Friday, March 29, 2002
Two Judges, Two Commissioners Slate Retirements
By a MetNews Staff Writer
Los Angeles Superior Court Judges Ann Kough and J.D. Smith and Commissioners David Stephens and Jeffrey Castner have slated retirements in the next several weeks, the MetNews has learned.
Castner and Stephens will be retired effective Sunday, joining Commissioner Linda Elliott, who previously slated retirement for that day, a court official said. Smith’s last official day on the job is next Thursday, while Kough is to depart May 15.
Kough, 49, did not return a phone call seeking comment on her retirement. Courtroom clerks said Smith and Stephens are no longer sitting, and phone calls to Castner’s courtroom were repeatedly unanswered.
Kough, who has been sitting in Central Civil West, has been a Superior Court judge since 1997, when she was appointed by then-Gov. Pete Wilson...She was elevated from the Los Angeles Municipal Court, to which she was appointed by then-Gov. George Deukmejian in 1989.
The jurist was a Los Angeles deputy city attorney from 1979 to 1982, an associate with Loeb & Loeb in 1982 and 1983, a partner in O’Loughlin, Kough & Katz from 1983 to 1986, and general counsel for Pacific Triangle Management from 1986 to 1987.
She maintained a solo practice in Los Angeles, concentrating primarily on criminal appeals, from 1987 until her appointment to the bench.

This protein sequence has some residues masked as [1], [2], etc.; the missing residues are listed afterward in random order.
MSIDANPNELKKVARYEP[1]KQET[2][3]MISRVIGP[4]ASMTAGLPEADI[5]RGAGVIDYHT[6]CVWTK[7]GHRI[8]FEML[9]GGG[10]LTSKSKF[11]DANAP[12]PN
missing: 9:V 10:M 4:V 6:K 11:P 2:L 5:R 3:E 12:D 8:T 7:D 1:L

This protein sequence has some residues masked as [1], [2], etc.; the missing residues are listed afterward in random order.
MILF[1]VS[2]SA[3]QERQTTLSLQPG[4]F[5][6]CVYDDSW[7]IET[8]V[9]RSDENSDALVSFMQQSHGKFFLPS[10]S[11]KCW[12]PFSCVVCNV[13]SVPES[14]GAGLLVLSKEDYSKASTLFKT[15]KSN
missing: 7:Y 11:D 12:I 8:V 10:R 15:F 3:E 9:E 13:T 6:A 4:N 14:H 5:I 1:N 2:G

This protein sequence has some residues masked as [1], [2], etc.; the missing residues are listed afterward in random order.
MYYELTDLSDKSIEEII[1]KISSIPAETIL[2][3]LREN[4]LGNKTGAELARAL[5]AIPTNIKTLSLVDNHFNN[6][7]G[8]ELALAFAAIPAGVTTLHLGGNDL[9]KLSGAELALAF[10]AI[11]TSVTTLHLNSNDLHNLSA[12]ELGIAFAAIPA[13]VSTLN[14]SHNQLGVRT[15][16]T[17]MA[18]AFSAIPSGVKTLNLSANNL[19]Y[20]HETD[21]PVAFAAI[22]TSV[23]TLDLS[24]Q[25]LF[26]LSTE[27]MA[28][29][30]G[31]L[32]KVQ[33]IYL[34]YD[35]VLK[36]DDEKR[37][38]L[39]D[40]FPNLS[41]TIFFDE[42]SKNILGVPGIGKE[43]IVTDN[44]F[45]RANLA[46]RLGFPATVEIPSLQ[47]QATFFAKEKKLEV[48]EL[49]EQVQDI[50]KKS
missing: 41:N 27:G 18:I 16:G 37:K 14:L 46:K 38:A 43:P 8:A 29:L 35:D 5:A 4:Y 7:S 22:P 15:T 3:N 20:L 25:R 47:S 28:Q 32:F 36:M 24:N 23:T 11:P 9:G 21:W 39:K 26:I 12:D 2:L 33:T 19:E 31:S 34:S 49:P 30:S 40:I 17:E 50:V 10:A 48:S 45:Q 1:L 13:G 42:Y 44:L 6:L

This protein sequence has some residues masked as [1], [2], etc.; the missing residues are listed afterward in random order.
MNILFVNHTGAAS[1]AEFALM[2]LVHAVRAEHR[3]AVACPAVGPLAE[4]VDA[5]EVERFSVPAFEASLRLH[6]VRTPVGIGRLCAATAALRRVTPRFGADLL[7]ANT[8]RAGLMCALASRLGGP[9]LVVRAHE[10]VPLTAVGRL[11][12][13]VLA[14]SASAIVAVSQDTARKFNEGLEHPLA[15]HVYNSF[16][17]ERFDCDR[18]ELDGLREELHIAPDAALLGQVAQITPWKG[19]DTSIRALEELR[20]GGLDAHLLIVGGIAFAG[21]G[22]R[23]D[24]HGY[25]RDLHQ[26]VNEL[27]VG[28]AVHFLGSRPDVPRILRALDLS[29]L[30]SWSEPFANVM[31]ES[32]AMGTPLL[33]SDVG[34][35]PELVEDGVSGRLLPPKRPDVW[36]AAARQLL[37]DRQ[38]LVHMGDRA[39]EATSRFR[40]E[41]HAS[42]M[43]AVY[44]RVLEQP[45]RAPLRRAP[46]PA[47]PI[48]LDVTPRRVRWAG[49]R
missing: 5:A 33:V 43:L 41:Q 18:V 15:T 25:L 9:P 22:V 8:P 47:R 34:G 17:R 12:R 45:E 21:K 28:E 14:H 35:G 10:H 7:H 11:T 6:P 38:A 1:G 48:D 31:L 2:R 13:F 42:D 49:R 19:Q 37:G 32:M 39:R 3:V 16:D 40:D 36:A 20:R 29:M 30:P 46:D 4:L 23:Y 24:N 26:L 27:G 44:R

Kough graduated from Whitworth College in Spokane, Wash. in 1973, earned a master’s degree in sociology from California State University, Fullerton in 1977, and received her law degree from UCLA in 1978.
She was a candidate for assistant presiding judge of the Municipal Court in 1991, losing to Alban Niles. In 1995, she married San Bernardino Superior Court Judge John Kennedy, who served as presiding judge of that court before retiring to become a private judge with JAMS.
Smith, whose initials stand for James Dennis, was appointed to the Superior Court by Deukmejian in 1987 after serving five years on the Glendale Municipal Court, to which he was appointed by then-Gov. Jerry Brown.
The 65-year-old jurist, who was born in Minnesota but grew up in South Gate, is a veteran of the U.S. Army and the Los Angeles Police Department. His 24 years with the LAPD began as a patrol officer, after which he worked his way up through the administrative ranks and became judicial liaison officer for then-Chief Daryl Gates.
Much of his Superior Court career has been spent in the criminal courts, where her heard more than 75 murder cases and imposed at least eight death sentences. He once publicly mulled a bid for election as district attorney, but did not run.
Copyright 2002, Metropolitan News Company